Q: I read that vegetable oils are bad for your heart and that even if they lower your cholesterol, you will die sooner than if you ate saturated fats. Is the whole “vegetables are good for you” thing a myth? -- Charles O., Lafayette, Indiana
A: Nutritional science has shown us, beyond a shadow of a doubt, that veggies are nature’s gift; they’re loaded with phytochemicals that our brain, some organ systems and all of our cells need to thrive. So no wonder it’s confusing when headlines recently declared that vegetable oils could kill you!
That news was generated because of a new study by researchers at the National Institutes of Health who did a deep dive into data collected by the 1968 to 1973 Minnesota Coronary Experiment. What they found was that even though study participants -- in a nursing home and six state mental institutions -- who ate fats from vegetable oils (primarily linoleic acid from corn oil and corn oil polyunsaturated margarine) lowered their cholesterol by around 14 percent, they didn’t have lower rates of heart attack, and often died sooner than folks in the study control group, who ate a diet high in saturated fat from animal fats, common margarines and shortenings.
But the study doesn’t tell us whether the folks on the veg-oil diet plan ate heart-destroying trans fats (made from hydrogenated vegetable oils) in baked goods and margarines. And we know they reduced their artery-clogging sat fat intake only 50 percent, while increasing linoleic acid (an omega-6 fatty acid) intake 280 percent! Too much omega-6 (and too little omega-3) in this analysis of 50-year-old data seems to be associated with bodywide inflammation and heart woes.
So what’s the bottom line? Eat five to nine servings of veggies and fruits and two servings of 100 percent whole grains daily; no trans fats; no red or processed meats; and choose lean proteins like walnuts, skinless poultry and salmon, ocean trout, sardines or anchovies, which are rich in omega-3s. And stick with olive, canola and safflower oil; they’re lowest in omega-6.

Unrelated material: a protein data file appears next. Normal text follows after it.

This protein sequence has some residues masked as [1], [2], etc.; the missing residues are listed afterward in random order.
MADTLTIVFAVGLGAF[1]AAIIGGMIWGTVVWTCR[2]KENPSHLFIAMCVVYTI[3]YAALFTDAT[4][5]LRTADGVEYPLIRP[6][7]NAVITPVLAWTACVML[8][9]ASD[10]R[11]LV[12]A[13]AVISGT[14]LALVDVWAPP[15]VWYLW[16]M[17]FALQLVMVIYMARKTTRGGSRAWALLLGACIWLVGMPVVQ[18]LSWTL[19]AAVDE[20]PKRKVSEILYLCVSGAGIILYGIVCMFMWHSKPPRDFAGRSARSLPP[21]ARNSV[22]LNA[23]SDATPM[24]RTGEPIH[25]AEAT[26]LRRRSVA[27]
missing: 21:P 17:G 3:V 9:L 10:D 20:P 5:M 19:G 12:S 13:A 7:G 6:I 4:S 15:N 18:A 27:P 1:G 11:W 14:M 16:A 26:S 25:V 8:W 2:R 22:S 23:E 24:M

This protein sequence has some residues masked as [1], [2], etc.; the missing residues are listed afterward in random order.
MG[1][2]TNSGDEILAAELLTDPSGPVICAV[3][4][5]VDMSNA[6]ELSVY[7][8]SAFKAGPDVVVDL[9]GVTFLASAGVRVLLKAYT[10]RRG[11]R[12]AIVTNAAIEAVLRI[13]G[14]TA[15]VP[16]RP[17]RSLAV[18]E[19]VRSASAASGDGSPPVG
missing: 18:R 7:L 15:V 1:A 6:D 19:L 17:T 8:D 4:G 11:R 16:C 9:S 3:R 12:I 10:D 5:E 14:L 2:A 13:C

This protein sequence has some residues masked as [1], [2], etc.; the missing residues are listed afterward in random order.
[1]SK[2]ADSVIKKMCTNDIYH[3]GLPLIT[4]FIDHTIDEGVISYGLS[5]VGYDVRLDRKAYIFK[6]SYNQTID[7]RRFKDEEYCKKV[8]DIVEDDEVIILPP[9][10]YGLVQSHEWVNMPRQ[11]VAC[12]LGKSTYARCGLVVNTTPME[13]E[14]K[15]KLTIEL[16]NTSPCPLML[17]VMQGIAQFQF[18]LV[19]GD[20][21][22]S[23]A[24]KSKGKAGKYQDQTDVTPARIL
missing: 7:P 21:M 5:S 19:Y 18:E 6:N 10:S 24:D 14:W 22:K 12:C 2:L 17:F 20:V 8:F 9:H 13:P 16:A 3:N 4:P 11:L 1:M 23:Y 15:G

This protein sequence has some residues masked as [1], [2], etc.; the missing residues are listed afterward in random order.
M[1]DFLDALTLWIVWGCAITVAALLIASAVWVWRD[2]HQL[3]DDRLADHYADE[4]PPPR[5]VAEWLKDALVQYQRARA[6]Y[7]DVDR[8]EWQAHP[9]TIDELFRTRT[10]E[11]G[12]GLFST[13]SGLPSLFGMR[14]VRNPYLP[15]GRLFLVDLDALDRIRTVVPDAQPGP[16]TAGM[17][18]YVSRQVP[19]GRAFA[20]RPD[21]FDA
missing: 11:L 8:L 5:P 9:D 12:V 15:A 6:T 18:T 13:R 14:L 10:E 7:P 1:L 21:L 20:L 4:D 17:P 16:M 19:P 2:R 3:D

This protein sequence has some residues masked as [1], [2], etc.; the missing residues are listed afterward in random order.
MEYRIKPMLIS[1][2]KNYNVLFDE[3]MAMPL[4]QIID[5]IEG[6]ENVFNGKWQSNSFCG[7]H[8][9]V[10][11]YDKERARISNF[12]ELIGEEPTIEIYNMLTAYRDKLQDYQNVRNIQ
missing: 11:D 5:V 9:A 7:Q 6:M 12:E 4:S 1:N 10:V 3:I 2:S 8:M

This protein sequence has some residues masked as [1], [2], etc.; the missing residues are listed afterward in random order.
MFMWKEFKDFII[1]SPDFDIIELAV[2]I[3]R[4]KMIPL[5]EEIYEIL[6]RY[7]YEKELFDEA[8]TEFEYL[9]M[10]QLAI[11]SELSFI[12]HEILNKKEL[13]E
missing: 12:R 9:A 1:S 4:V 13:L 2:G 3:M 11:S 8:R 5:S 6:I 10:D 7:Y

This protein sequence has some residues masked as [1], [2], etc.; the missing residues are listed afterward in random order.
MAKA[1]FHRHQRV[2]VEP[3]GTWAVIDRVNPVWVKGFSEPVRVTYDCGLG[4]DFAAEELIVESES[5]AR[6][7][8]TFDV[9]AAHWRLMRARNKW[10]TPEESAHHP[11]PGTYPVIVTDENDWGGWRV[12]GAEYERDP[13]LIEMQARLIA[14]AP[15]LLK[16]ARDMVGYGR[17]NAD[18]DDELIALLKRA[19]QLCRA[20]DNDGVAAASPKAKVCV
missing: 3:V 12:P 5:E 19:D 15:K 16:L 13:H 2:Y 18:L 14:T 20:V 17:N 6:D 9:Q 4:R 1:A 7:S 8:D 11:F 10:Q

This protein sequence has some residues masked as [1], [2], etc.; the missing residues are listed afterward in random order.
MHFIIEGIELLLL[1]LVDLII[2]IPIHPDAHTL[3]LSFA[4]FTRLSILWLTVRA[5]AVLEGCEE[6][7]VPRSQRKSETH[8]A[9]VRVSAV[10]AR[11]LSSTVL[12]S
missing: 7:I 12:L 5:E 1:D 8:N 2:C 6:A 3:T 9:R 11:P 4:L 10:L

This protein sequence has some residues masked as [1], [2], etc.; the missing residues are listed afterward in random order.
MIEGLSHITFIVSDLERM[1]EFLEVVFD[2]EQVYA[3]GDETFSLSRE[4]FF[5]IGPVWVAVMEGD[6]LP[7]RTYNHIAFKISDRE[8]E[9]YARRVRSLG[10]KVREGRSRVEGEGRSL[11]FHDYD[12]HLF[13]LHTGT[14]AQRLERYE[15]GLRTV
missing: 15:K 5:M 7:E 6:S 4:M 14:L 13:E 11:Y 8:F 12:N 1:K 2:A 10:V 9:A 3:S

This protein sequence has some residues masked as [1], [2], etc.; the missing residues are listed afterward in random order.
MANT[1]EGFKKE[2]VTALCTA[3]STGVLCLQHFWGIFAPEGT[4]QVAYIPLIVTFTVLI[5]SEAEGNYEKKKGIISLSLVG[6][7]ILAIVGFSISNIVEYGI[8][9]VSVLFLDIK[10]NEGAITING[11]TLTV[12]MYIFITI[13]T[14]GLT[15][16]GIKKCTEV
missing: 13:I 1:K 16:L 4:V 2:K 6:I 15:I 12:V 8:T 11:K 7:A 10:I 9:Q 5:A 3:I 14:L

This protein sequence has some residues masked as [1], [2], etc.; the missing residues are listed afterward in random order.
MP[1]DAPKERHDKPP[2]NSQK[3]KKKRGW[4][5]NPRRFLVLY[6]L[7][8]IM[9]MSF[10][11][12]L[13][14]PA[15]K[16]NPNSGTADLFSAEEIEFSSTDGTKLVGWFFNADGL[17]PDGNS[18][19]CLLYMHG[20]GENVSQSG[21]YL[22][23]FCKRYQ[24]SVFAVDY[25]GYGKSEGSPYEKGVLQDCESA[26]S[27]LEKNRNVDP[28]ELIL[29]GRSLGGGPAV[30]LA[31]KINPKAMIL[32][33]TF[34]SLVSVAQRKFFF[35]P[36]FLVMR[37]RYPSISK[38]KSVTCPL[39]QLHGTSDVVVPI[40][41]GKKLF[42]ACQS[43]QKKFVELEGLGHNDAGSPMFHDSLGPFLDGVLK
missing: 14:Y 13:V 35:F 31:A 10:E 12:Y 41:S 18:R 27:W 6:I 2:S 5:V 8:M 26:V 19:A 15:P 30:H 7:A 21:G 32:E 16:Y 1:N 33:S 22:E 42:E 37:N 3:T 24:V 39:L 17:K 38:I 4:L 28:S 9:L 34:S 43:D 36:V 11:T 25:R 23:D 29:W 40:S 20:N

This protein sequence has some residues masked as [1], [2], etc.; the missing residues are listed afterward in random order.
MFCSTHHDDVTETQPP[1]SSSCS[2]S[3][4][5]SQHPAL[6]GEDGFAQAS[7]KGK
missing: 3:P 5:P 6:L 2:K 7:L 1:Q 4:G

Q: I’m training for a multiple sclerosis fundraising bike ride. But all that riding is causing chafing down you-know-where. I read in a magazine that women are having surgery so they can ride more comfortably. Is that really necessary? -- Laurie G., Richmond, Virginia
A: We believe the surgery you are referring to is labiaplasty (it reduces the size of the labia minora). But there’s no need to make surgery your first choice for dealing with seat discomfort. Any experienced rider will tell you (and guys, this is for you too!), “Get well-padded riding shorts!” They come with gel or foam pads of various thicknesses and density.
Second, for any ride longer than a few miles, always apply a thick lotion or a lubricant (they have names like Chamois Butt’r, Bodyglide -- even KY-Jelly works) to your crotch area. Make sure your seat is the right height and the right level front to back. You can invest in an ergonomic bike seat with cutouts designed to relieve pressure on the crotch and gel pads that fit over bike seats.
If you’ve exhausted those options, or if you have a condition known as labial hypertrophy or an enlarged labia, and you still want to bike, then talk to your doc about the surgical option. This procedure is considered a minor operation, and the health benefits of staying on the bike may outweigh the surgical risks. A study last year looked at the muscle strength, lung power and exercise capacity of folks ages 55-79 who could bike 100 kilometers (62 miles) in 6.5 hours or 60 kilometers (37.2 miles) in 5.5 hours. Even their rate of oxygen consumption didn’t provide a clue to age. In other words, scientists couldn’t tell the difference between bikers who were 55 and those who were 79! Talk about a younger RealAge! So find the right solution for you (maybe a different sport), and raise lots of money for MS!
Mehmet Oz, M.D. is host of “The Dr. Oz Show,” and Mike Roizen, M.D. is Chief Wellness Officer and Chair of Wellness Institute at Cleveland Clinic. Email your health and wellness questions to Dr. Oz and Dr. Roizen at firstname.lastname@example.org.